Sometimes we want a big show, right? I used to love watching a TV show a couple decades ago about elaborate marriage proposals. And the big finale of a fireworks show is always a favorite. Then there’s the band that plays their long-awaited hit song for the first encore as the crowd goes wild. We even used to gather around the TV as friends and family every two years to watch the Olympics to witness all the pageantry and drama. Now I try to slip away to watch the football World Cup for the same reasons. Yes, we love a big show—and we aren’t alone. This week’s lectionary readings discuss people who wanted to see a big show and were disappointed. We learn about expectations and about how God works.
The story of Naaman in 2 Kings begins with tragedy—the Arameans are raiding Israel. Among their many captives was a little girl who was enslaved to serve Naaman’s wife. Naaman was an Aramean general who was an excellent fighter, but he had some kind of skin disease. The Israelite girl told her captors that the prophet Elisha could certainly cure Naaman. The general then went to Israel, where his retinue of many horses and chariots eventually found their way to Elisha’s house. But, instead of receiving the tormentor of Israel with great pomp, Elisha refused to meet him. The prophet instead sent a messenger to tell Naaman that he would be cleansed if he bathed in the Jordan River seven times.
Naaman was furious at the lack of a greeting and big show! Surely a prophet should come out, wave his hands around and call out to his god to perform a healing. Barring that, if one were to bathe in a river, Damascus apparently had more auspicious rivers that were probably cleaner since they were nearer to their sources in the mountains than the Jordan. Naaman wanted a big, impressive show, and he was told to bathe in an unimpressive river. Eventually his entourage convinced him to obey the prophet’s uncomplicated instructions. In doing so, he was healed and returned to praise God. In letting go of his desire for a big show, Naaman found healing.
Naaman wanted a big, impressive show, and he was told to bathe in an unimpressive river. … In letting go of his desire for a big show, Naaman found healing.
Hundreds of years later, Jesus and others also desired a big show—and all were disappointed. As Jesus was skirting the area between Galilee and Samaria on his way to Jerusalem, he entered a village. There 10 men with a skin disease stood at a distance. They were almost certainly barred from entering the village in order to protect pilgrims on their way to the Jerusalem temple from contracting ongoing uncleanliness. The men began to shout in loud voices for Jesus to have mercy on them.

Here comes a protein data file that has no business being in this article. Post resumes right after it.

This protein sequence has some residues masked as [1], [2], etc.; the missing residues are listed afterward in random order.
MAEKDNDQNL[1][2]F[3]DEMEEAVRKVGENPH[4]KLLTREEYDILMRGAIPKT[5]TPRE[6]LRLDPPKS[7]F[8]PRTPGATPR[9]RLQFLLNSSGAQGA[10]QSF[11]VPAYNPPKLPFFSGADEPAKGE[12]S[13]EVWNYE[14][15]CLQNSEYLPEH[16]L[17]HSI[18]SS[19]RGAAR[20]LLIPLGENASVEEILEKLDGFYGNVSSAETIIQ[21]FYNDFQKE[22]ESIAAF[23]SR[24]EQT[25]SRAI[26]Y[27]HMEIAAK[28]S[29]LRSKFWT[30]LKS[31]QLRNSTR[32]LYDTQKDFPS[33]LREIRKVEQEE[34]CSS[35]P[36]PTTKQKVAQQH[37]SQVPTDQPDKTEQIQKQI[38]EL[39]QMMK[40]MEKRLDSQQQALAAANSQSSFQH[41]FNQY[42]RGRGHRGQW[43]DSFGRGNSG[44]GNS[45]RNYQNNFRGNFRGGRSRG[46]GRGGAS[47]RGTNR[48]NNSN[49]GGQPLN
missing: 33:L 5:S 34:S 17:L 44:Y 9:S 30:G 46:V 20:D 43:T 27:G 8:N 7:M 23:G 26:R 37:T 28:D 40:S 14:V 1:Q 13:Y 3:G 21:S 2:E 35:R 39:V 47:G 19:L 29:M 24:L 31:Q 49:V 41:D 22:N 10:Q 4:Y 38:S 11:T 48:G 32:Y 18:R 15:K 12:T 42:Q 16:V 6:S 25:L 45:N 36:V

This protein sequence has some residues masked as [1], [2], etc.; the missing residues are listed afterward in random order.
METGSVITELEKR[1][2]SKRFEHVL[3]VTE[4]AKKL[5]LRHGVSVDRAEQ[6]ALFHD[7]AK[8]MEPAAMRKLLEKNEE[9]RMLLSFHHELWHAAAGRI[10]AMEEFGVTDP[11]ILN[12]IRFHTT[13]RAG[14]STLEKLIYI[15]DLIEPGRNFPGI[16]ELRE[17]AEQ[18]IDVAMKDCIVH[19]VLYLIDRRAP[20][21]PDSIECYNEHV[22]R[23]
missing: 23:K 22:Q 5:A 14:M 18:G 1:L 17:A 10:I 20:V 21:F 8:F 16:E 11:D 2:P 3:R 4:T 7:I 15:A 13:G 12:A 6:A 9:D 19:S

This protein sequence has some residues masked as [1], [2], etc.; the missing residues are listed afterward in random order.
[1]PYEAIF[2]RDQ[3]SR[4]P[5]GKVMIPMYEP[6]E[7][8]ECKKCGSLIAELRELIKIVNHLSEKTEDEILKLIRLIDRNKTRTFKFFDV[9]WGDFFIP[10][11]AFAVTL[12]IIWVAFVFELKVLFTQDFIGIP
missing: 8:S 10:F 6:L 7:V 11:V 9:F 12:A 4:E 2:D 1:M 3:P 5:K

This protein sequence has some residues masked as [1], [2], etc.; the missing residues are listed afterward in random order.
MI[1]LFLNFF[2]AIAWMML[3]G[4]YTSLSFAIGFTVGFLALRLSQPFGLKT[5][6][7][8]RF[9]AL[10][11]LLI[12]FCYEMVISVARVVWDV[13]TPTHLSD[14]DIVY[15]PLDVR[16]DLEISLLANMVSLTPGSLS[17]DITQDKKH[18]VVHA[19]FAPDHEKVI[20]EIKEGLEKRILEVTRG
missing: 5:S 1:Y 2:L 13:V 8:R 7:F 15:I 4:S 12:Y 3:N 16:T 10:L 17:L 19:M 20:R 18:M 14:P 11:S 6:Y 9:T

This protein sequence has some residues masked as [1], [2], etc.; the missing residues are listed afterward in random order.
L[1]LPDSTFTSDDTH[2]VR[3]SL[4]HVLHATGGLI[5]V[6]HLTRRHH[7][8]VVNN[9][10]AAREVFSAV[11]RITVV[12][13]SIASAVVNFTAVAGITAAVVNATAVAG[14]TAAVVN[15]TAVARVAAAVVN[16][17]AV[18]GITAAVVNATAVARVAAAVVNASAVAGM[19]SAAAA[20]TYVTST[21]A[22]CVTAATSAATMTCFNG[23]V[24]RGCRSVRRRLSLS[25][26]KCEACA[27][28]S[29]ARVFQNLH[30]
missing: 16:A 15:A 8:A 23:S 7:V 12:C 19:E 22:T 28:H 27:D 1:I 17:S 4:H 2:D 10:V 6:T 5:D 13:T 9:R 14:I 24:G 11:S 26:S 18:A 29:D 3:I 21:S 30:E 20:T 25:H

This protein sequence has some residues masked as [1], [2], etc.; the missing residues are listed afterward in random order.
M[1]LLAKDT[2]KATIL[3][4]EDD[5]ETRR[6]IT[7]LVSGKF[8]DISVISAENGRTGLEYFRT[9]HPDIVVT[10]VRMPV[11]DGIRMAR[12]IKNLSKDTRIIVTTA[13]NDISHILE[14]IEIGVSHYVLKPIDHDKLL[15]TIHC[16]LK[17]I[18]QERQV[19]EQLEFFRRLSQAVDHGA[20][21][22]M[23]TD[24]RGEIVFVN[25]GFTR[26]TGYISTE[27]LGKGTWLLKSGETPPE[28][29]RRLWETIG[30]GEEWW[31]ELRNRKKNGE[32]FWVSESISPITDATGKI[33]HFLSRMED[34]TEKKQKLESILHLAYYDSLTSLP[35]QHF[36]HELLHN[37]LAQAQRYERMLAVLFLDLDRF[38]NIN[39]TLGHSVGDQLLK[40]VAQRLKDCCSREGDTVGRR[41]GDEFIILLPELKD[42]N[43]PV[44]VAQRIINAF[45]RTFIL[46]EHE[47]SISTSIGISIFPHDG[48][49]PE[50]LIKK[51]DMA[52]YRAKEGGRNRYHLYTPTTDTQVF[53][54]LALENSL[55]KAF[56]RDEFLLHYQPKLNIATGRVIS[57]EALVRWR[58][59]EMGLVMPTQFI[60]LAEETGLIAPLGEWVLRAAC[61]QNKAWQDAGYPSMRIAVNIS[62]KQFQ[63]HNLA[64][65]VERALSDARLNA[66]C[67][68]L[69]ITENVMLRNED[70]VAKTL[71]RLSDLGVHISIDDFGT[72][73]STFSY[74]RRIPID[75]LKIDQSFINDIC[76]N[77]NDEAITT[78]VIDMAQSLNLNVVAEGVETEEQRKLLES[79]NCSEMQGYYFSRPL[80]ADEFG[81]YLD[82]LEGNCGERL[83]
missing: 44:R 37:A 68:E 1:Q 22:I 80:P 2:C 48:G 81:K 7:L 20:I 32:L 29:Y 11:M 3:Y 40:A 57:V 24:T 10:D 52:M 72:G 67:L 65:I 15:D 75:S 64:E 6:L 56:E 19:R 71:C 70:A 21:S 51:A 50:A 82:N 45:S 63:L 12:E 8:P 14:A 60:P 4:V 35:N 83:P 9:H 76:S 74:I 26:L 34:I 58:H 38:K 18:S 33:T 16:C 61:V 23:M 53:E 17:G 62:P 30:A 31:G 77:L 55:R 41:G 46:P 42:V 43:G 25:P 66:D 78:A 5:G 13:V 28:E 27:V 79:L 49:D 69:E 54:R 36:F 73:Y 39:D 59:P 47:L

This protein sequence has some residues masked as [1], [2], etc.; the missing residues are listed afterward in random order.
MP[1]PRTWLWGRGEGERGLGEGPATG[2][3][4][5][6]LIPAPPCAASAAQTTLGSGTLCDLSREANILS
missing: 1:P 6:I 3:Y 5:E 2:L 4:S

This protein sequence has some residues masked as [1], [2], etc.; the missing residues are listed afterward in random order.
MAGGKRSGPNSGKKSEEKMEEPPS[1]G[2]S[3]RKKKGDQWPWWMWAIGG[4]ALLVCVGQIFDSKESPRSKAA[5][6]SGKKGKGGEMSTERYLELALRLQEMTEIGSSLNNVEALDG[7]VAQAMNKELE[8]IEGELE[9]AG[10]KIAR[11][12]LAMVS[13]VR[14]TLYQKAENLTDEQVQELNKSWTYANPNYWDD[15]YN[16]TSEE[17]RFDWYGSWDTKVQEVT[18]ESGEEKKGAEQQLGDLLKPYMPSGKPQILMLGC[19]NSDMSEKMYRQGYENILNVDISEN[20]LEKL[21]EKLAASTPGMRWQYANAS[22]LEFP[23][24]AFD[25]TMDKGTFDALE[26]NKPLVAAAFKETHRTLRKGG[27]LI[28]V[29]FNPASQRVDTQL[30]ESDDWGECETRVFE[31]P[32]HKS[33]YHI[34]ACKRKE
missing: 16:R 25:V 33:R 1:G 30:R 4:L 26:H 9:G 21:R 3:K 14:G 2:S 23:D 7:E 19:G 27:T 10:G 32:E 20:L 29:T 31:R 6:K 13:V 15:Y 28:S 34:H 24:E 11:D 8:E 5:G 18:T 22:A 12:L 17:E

Earlier in the Gospel of Luke, Jesus had touched a person afflicted with a skin disease, healing him instantly (5:12-16). In that story, Jesus told the man to go quietly and show the priests so he could be officially declared clean. So many people heard about the healing that Jesus was overwhelmed with followers. Yet in Luke 17, Jesus doesn’t touch or heal the 10 men who were shouting at him. He simply told them to go to the priests. But they wanted a big show of healing right there, within sight and earshot of the village. That is exactly what Jesus did not give them. Instead, they were healed as they walked.
One of the afflicted men was a Samaritan. Presumably the Samaritan cultic center was much closer than the temple in Jerusalem. We don’t know if this man made a much shorter journey and returned first, or if he disobeyed Jesus’ instructions to show himself to a priest and simply returned immediately out of gratitude. We do know that Jesus was hoping for a big show. Jesus knew that he had healed 10 men. Yet only one man, a foreigner, returned to praise God, just as the foreigner, Naaman, had centuries earlier. Jesus asked in apparent shock, “Were not 10 cleansed. The nine … where are they?” (Luke 17:17). Presumably they were still obeying Jesus’ instructions to go and show themselves to the priests to be declared clean. But Jesus was hoping for a big show of praise at least nine times larger than the one he witnessed. Nevertheless, Jesus dismissed the Samaritan peacefully, telling him that his faith had made him well.
Frequently, we long for a big show: a miraculous healing, dramatic repentance or a meaningful reintegration of a broken community. And frequently those hopes aren’t realized. But take heart, it was in the small acts of faithfulness that Naaman and the 10 men between Galilee and Samaria were healed. And the little show of one man returning to Jesus to praise and thank God for his healing caused Jesus to declare that faith had made the Samaritan well. What small acts of faithfulness might God be calling us to these days?